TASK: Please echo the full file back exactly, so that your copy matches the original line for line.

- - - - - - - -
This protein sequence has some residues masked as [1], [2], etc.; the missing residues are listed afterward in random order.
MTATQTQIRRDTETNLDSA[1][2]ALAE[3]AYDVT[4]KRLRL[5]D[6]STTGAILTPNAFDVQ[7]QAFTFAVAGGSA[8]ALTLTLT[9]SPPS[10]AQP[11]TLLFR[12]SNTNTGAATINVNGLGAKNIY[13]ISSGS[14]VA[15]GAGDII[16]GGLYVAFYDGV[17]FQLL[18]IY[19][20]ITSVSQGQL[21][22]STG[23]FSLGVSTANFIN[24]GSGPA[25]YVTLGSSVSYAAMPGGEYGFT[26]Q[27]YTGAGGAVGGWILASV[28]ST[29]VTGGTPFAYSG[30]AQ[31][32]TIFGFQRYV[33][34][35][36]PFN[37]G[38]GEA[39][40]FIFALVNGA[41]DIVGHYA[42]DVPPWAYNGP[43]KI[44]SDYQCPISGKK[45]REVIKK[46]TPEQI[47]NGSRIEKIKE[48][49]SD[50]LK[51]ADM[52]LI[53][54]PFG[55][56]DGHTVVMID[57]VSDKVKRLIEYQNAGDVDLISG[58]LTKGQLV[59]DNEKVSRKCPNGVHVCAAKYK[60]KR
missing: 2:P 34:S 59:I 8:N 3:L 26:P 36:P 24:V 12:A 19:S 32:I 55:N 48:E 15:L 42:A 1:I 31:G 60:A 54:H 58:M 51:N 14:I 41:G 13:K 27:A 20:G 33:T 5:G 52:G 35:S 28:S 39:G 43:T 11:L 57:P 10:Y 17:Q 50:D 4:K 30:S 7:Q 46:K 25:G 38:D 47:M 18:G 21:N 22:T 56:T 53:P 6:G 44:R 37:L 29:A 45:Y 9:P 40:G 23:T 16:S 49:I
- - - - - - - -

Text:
This protein sequence has some residues masked as [1], [2], etc.; the missing residues are listed afterward in random order.
MTATQTQIRRDTETNLDSA[1][2]ALAE[3]AYDVT[4]KRLRL[5]D[6]STTGAILTPNAFDVQ[7]QAFTFAVAGGSA[8]ALTLTLT[9]SPPS[10]AQP[11]TLLFR[12]SNTNTGAATINVNGLGAKNIY[13]ISSGS[14]VA[15]GAGDII[16]GGLYVAFYDGV[17]FQLL[18]IY[19][20]ITSVSQGQL[21][22]STG[23]FSLGVSTANFIN[24]GSGPA[25]YVTLGSSVSYAAMPGGEYGFT[26]Q[27]YTGAGGAVGGWILASV[28]ST[29]VTGGTPFAYSG[30]AQ[31][32]TIFGFQRYV[33][34][35][36]PFN[37]G[38]GEA[39][40]FIFALVNGA[41]DIVGHYA[42]DVPPWAYNGP[43]KI[44]SDYQCPISGKK[45]REVIKK[46]TPEQI[47]NGSRIEKIKE[48][49]SD[50]LK[51]ADM[52]LI[53][54]PFG[55][56]DGHTVVMID[57]VSDKVKRLIEYQNAGDVDLISG[58]LTKGQLV[59]DNEKVSRKCPNGVHVCAAKYK[60]KR
missing: 2:P 34:S 59:I 8:N 3:L 26:P 36:P 24:V 12:A 19:S 32:I 55:N 48:E 15:L 42:A 1:I 31:G 60:A 54:H 58:M 51:N 14:I 41:G 13:K 27:A 20:G 33:T 5:G 52:G 35:S 28:S 39:G 43:T 11:L 57:P 10:Y 17:Q 50:D 4:K 30:S 7:Q 46:K 25:G 38:D 47:M 18:G 21:N 22:T 56:T 53:P 6:G 44:R 37:L 29:A 45:Y 9:P 40:G 23:T 16:S 49:I